From MagicBands, to My Disney Experience, to intergalactic “Reputation Scanners”, it’s no secret that Disney has the ability to track their guests at all times. While this level of surveillance would be generally frowned upon (if not loudly protested against) if done by any other billion-dollar company, millions of guests each day consent––knowingly or otherwise––to be constantly watched or monitored.
As recently phrased in an original piece by Austin Carr of the Los Angeles Times,
“At a time when Facebook Inc., Alphabet Inc.’s Google and myriad other technology companies are getting hammered over consumer privacy issues, Disney is running the happiest surveillance operation on Earth.”
It’s through the latest technology that they can now see exactly where people are eating, what attractions people are going on, and perhaps most importantly, what franchises and IPs are successful. It’s how they managed to partially open Star Wars: Galaxy’s Edge, almost to a detriment, without a hitch… but at what cost?
Both fiscally and ethically, data-mining on this scale poses a number of issues. How much money is a company willing to spend to track their customers? Where do we draw the line on tracking and collecting information from children? Carr argues that the company essentially gets away with all these things under the guise of innocuous, family-friendly entertainment:
Disney World is the real-world manifestation of a walled garden, a family-friendly environment without a perceived risk of children being exposed to inappropriate content like on YouTube or Twitch. Wired once called this data-driven customer relationship “exactly the type of thing Apple, Facebook and Google are trying to build. Except Disney World isn’t just an app or a phone — it’s both, wrapped in an idealized vision of life that’s as safely self-contained as a snow globe.”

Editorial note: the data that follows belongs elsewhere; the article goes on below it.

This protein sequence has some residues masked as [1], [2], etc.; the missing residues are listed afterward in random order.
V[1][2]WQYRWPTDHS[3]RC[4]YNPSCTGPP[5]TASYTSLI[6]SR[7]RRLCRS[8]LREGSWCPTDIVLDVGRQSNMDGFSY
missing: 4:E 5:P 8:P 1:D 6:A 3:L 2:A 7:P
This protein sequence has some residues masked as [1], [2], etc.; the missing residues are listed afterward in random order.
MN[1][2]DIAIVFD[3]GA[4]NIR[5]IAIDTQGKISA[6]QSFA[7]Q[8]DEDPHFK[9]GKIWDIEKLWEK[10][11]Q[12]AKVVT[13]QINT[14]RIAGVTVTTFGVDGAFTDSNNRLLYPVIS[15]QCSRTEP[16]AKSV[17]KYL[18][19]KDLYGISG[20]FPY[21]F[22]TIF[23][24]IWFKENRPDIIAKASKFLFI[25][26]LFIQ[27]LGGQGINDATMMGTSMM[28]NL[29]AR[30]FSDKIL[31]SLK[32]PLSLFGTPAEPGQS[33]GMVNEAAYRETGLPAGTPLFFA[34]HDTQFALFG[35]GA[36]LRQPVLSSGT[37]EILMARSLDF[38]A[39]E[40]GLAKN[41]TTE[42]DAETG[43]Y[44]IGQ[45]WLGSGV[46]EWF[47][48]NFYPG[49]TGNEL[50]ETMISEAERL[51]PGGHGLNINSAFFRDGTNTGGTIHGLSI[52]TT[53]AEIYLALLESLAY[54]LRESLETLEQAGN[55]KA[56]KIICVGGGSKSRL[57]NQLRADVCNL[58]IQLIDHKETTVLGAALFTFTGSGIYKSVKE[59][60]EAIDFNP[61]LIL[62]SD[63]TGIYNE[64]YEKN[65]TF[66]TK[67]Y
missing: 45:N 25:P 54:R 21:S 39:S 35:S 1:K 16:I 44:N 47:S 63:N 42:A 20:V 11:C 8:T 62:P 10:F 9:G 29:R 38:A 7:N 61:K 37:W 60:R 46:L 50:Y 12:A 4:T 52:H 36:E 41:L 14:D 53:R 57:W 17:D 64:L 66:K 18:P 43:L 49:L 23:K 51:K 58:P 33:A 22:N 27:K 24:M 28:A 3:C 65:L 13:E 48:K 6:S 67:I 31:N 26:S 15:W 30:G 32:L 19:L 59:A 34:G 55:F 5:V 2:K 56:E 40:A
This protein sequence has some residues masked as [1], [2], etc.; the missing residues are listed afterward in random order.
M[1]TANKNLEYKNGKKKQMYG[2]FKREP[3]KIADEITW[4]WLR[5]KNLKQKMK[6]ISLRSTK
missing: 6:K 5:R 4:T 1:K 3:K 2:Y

Disney’s parks division is supposedly booming, with operating profits of up to $4.5 billion, an 18% increase from last year. And while it’d be a stretch to call these data-mining tactics Orwellian (or to draw an internal correlation, First Order-like), they don’t exactly give me the warm fuzzies, no matter how cute it is when my name actually pops up on those “it’s a small world” exit screens.
Should people stop wearing MagicBands or utilizing My Disney Experience? Not exactly. Now, should people be more aware, just as with Facebook, that heaps of information are actively being collected about them in order to generate profit? Absolutely.
My main gripe about this method is that despite park maintenance being at an all-time low, the company is funneling millions of dollars into whatever is trending at the time. However, this method of trend-chasing is intrinsically flawed, given consumers’ fleeting tastes and habits these days. In any case, I’ll definitely be using the hashtag #CountryBearJamboree on my social media far more often now. Big Al’s watching.